Category of Protective Zoning: Nuisances, (Limits on Noise, Light, Odors, etc.)
Nuisance is a legal term and refers to a certain type of disturbance.
For example: imagine a neighbor moves in next door and decides to construct a slaughterhouse in their backyard. The smells that waft over into your yard are so horrible that you're no longer able to use your outdoor space without becoming nauseous and ill. Even if the neighbor has all of the appropriate permits, a court can still find that they have to stop slaughtering because they have created a nuisance. The neighbor may have to shut down the slaughterhouse or compensate you for the loss of your backyard property.
One way to think about nuisance is that it comes from the idea of trespass. With trespass, a person has physically crossed over into your property without your consent. With nuisance, someone has sent something - often intangible - onto your land without your permission. In our example, the air particles carrying the noxious slaughterhouse smells are trespassing into your yard.
Local rules and ordinances are, in some ways, simply a formalization of nuisance laws. Instead of people having to bring nuisance lawsuits against their neighbors who own slaughter houses, they can simply point to odor limits in their local ordinance and the neighbor must comply.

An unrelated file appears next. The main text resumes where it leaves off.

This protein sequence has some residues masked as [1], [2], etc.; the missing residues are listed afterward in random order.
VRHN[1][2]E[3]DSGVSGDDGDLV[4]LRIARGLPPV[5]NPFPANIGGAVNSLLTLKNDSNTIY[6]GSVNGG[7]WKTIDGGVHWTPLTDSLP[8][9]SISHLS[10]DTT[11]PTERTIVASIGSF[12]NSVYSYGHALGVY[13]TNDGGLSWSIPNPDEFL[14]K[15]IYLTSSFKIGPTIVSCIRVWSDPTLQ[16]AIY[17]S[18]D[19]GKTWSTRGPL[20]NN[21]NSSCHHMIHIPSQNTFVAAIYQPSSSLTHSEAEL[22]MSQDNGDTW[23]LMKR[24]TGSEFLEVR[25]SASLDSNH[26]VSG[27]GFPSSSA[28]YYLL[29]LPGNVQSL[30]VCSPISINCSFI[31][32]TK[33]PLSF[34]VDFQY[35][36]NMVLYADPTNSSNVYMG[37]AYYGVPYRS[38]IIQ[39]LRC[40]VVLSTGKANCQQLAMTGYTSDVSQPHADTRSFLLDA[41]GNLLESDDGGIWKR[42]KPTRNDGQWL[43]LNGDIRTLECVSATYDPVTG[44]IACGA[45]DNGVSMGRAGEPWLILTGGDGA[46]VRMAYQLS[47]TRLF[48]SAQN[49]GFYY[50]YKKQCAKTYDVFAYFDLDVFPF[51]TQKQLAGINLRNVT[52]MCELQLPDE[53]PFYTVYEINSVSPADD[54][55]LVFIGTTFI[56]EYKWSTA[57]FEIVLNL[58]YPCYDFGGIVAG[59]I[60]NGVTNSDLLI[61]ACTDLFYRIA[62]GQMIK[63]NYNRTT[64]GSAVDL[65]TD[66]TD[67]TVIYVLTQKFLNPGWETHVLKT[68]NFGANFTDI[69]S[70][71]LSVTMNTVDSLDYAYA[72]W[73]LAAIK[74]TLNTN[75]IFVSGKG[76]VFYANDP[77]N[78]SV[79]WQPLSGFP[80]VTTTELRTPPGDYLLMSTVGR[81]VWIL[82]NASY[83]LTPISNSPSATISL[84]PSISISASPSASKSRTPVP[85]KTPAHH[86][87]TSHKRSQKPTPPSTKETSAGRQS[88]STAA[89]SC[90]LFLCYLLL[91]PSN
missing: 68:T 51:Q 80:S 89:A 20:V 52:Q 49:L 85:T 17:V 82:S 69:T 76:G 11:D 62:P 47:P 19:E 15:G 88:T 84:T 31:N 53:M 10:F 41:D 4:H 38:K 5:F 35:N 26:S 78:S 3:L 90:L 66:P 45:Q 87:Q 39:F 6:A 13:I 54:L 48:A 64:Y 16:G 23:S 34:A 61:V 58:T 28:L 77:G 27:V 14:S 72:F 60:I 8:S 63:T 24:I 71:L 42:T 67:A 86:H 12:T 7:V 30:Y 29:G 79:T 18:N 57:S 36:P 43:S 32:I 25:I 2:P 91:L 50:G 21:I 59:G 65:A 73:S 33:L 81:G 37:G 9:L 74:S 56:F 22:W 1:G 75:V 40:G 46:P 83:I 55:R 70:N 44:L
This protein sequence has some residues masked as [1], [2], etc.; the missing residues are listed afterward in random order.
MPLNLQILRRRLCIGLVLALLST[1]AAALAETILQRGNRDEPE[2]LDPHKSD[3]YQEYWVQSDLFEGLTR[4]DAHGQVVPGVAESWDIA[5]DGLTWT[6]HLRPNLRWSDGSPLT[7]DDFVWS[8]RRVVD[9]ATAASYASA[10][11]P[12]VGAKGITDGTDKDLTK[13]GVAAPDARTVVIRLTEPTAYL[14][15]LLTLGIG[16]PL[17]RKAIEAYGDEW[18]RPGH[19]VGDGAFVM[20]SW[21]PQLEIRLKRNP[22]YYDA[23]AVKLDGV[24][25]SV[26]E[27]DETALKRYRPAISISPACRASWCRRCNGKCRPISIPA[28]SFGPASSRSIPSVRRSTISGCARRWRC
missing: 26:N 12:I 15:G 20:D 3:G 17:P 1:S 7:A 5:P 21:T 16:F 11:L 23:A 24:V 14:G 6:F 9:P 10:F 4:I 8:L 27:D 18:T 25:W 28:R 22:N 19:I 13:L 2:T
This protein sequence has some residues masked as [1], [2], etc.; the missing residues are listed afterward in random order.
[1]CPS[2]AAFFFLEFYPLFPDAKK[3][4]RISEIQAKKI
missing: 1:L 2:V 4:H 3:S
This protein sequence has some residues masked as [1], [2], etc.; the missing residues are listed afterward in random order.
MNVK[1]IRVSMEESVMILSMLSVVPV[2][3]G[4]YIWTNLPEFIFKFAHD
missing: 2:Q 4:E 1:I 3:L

The following are some examples of ordinances that limit various types of nuisances.
Type of Protective Zoning Language: Noise Limitations
Fracking infrastructure can be incredibly noisy. Addressing noise in your ordinances is an excellent way to ensure that your community is not disturbed by pervasive construction noises that might sound like living next to a jet engine.
Type of Protective Language: Odor, Exhaust, and Vibration Limitations
Similar to extreme noise, excessive odors released by fracking activity can constitute a nuisance that the township has the right to limit or restrict. Particles in the air from exhaust can also cause chronic illnesses and can be limited by your local ordinances. Local ordinances can also create limits to vibrations that might occur as a result of construction.
Type of Protective Language: Lighting Limitations
Developers may need or just prefer to do some types of drilling and fracking activity at night. When they do this, they use very large industrial lights to illuminate the construction area. For many people, the intrusion of such powerful lights can disturb sleep and cause health problems.